Windows Server|Windows Server 2012

Query XML Event Log Data Using XPath in Windows Server 2012 R2

In a previous Ask the Admin, Creating Custom Views in Windows Server 2012 R2 Event Viewer on the Petri IT Knowledgebase, I showed you how to make Event Viewer a more useful tool by creating custom views. Today I’m going to demonstrate how to create more complex filters to make your custom views even more valuable.

Filtering the Event Logs

The core System, Application, and Security event logs contain lots of information that needs to be filtered before it becomes beneficial. In order to do that effectively, it’s also necessary to have some understanding of the data that events contain. For instance, we know the Event ID 4624 indicates that an account was successfully logged on, but this information only becomes really useful if we can identify particular types of logon that should be raised as suspicious.

Let’s consider an example where we want to raise all Remote Desktop logons as suspect. Event ID 4624 also contains data that shows the Logon Type, and when this value is 10 it indicates a logon using Remote Desktop. But when looking at the Security log in Event Viewer, it’s impossible to separate Remote Desktop logons from any other kind of logon without opening each event and looking for the logon type in the event data.

Similarly when creating a custom view in Event Viewer using the Filter tab, there’s no means of viewing only logon events of a certain logon type. To do that, we need to enter an XPath query on the XML tab to query the XML event data. Even something relatively simple, such as filtering all User Account Management events from the Forwarded Events log isn’t possible without writing your own custom filter on the XML tab. You’ll see on the Filter tab that you can’t select a task category, such as User Account Management, unless you filter events By source, which precludes selecting the Forwarded Events log.

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Create Custom Views using XPath

Open Event Viewer and create a new custom view as outlined in Creating Custom Views in Windows Server 2012 R2 Event Viewer. Switch to the XML tab and check Edit query manually at the bottom of the dialog. Now paste the code below into the XPath form and click OK.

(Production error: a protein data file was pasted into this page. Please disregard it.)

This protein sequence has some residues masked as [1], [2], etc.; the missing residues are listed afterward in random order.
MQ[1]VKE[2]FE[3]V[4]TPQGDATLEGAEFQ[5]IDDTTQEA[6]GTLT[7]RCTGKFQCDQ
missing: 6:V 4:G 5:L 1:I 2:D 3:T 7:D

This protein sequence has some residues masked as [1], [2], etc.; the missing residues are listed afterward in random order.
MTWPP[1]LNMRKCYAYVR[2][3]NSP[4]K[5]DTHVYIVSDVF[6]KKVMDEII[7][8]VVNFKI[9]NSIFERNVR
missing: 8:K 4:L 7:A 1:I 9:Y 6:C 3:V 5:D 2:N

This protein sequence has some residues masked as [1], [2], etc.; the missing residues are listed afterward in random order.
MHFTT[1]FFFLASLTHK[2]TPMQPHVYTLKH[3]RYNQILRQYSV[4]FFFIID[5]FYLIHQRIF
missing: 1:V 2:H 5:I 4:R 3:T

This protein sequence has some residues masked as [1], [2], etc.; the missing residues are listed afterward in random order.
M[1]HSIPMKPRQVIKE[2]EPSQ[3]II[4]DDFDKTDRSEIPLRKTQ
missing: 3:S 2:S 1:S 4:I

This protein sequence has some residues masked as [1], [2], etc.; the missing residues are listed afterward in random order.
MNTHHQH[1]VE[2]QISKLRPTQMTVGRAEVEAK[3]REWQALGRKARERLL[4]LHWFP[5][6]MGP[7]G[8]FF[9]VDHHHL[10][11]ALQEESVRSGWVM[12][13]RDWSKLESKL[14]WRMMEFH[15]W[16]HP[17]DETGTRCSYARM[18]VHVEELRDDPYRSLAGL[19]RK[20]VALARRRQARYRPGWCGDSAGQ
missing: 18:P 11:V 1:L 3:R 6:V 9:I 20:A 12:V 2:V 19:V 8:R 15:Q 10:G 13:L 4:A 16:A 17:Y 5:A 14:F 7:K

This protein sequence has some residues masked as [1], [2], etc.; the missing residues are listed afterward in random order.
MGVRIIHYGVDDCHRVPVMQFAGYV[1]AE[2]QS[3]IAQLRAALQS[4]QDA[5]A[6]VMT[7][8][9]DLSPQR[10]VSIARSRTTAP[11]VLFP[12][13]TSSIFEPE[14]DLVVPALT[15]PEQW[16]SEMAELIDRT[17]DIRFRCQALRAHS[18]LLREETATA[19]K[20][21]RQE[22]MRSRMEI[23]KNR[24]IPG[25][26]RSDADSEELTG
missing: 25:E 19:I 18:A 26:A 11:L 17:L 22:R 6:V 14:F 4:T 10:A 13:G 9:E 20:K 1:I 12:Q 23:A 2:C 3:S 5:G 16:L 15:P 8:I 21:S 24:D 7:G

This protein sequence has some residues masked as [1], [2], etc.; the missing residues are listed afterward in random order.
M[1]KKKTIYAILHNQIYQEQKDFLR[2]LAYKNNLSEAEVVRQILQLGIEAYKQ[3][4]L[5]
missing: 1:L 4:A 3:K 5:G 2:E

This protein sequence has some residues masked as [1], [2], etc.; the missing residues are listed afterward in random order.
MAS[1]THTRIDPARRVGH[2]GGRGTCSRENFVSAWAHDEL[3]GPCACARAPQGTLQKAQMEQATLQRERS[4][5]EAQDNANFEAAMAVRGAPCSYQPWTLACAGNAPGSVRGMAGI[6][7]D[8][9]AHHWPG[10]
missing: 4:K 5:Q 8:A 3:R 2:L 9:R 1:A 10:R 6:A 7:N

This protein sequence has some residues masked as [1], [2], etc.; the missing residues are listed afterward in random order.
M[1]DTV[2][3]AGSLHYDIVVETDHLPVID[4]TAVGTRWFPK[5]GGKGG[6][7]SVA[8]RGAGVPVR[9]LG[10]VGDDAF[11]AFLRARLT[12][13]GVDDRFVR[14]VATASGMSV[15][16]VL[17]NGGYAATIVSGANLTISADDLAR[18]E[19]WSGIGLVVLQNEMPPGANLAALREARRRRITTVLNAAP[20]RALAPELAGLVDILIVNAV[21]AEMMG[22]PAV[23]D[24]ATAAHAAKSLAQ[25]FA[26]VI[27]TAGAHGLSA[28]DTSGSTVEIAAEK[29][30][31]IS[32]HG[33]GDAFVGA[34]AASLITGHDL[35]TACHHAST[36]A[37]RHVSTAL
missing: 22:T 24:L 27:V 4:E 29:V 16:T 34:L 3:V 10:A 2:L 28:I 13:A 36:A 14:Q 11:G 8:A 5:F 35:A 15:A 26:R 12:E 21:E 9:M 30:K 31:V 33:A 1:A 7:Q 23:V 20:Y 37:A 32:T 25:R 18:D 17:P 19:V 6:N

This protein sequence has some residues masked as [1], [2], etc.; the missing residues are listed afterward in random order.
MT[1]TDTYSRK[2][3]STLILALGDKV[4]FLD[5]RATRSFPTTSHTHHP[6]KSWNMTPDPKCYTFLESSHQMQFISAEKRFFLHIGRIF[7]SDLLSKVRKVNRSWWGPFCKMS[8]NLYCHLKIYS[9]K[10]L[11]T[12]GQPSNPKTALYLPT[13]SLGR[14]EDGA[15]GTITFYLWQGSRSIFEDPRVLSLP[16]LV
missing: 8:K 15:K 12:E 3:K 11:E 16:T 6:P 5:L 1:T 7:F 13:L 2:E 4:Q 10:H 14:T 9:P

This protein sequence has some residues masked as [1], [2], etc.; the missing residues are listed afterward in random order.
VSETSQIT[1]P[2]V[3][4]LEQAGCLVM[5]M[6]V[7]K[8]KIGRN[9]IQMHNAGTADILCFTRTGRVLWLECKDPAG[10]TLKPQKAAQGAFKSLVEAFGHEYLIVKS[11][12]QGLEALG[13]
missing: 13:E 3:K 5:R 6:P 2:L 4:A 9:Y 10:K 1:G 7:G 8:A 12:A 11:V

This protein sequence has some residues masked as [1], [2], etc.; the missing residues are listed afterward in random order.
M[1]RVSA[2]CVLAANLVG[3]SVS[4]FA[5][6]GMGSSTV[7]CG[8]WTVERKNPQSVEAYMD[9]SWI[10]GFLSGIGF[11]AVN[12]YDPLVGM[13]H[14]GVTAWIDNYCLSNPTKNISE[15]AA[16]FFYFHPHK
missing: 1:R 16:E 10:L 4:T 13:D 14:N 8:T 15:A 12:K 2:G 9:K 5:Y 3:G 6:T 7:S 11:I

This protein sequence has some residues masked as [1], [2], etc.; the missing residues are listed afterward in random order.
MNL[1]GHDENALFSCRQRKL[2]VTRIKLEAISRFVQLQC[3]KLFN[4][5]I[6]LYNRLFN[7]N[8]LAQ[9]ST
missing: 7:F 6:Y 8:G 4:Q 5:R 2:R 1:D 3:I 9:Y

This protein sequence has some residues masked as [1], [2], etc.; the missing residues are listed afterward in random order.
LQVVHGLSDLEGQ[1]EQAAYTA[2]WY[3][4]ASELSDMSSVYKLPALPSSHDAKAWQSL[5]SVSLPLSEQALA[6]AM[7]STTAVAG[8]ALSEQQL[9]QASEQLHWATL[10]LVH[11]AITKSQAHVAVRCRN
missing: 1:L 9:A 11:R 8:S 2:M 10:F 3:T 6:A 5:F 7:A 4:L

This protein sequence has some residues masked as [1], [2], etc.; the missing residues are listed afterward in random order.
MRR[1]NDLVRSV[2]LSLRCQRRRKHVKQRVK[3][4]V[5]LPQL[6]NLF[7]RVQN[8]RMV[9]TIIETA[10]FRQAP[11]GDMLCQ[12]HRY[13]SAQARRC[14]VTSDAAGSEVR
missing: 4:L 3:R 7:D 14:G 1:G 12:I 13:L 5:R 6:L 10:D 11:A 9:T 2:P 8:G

Creating a custom filter on the XPath form in Event Viewer (Image Credit: Russell Smith)
Creating a custom filter on the XPath form in Event Viewer (Image Credit: Russell Smith)

  <Query Id="0" Path="ForwardedEvents">
    <Select Path="ForwardedEvents">*[System[Provider[@Name='Microsoft-Windows-Security-Auditing'] 
and Task = 13824 and TimeCreated[timediff(@SystemTime) &lt;= 86400000]]]</Select>

The above XPath statement queries the Forwarded Events log for User Account Management events from the last 24 hours. Most of this query I built up using the GUI menus on the Filter tab, and then I switched to the XML tab to tweak the XPath statement to my liking.

Let’s create a custom view that shows us all Remote Desktop logons from the Security log.

  <Query Id="0" Path="Security">
    <Select Path="Security">*[System[(Level=4 or Level=0) and (EventID=4624 or EventID=4634)]] and 
*[EventData[Data[@Name='LogonType']='10']] and (*[EventData[Data[5]='10']] or 

The query looks for event IDs 4624 or 4634, logon and logoff respectively, in the Security log where the Logon Type data field is set to 10.

A custom view to show Remote Desktop logons only (Image Credit: Russell Smith)
A custom view to show Remote Desktop logons only (Image Credit: Russell Smith)

Finally, here’s a query that looks for successful NTLM logons that are made by non-domain users, with the exception of anonymous logons. The exclamation mark in the query indicates NOT, so NOT AD, which is the NetBIOS name of my domain. This query can show up potential Pass-the-Hash attacks in domain environments.

  <Query Id="0" Path="Security">
    <Select Path="Security">*[System[(Level=4 or Level=0) and (EventID=4624)]] and 
*[EventData[Data[@Name='LogonType'] and (Data='3')]] and 
*[EventData[Data[@Name='AuthenticationPackageName'] ='NTLM']] and 
*[EventData[Data[@Name='TargetUserName'] !='ANONYMOUS LOGON']] and 
*[EventData[Data[@Name='TargetDomainName'] !='AD']]</Select>


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IT consultant, Contributing Editor @PetriFeed, and trainer @Pluralsight. All about Microsoft, Office 365, Azure, and Windows Server.
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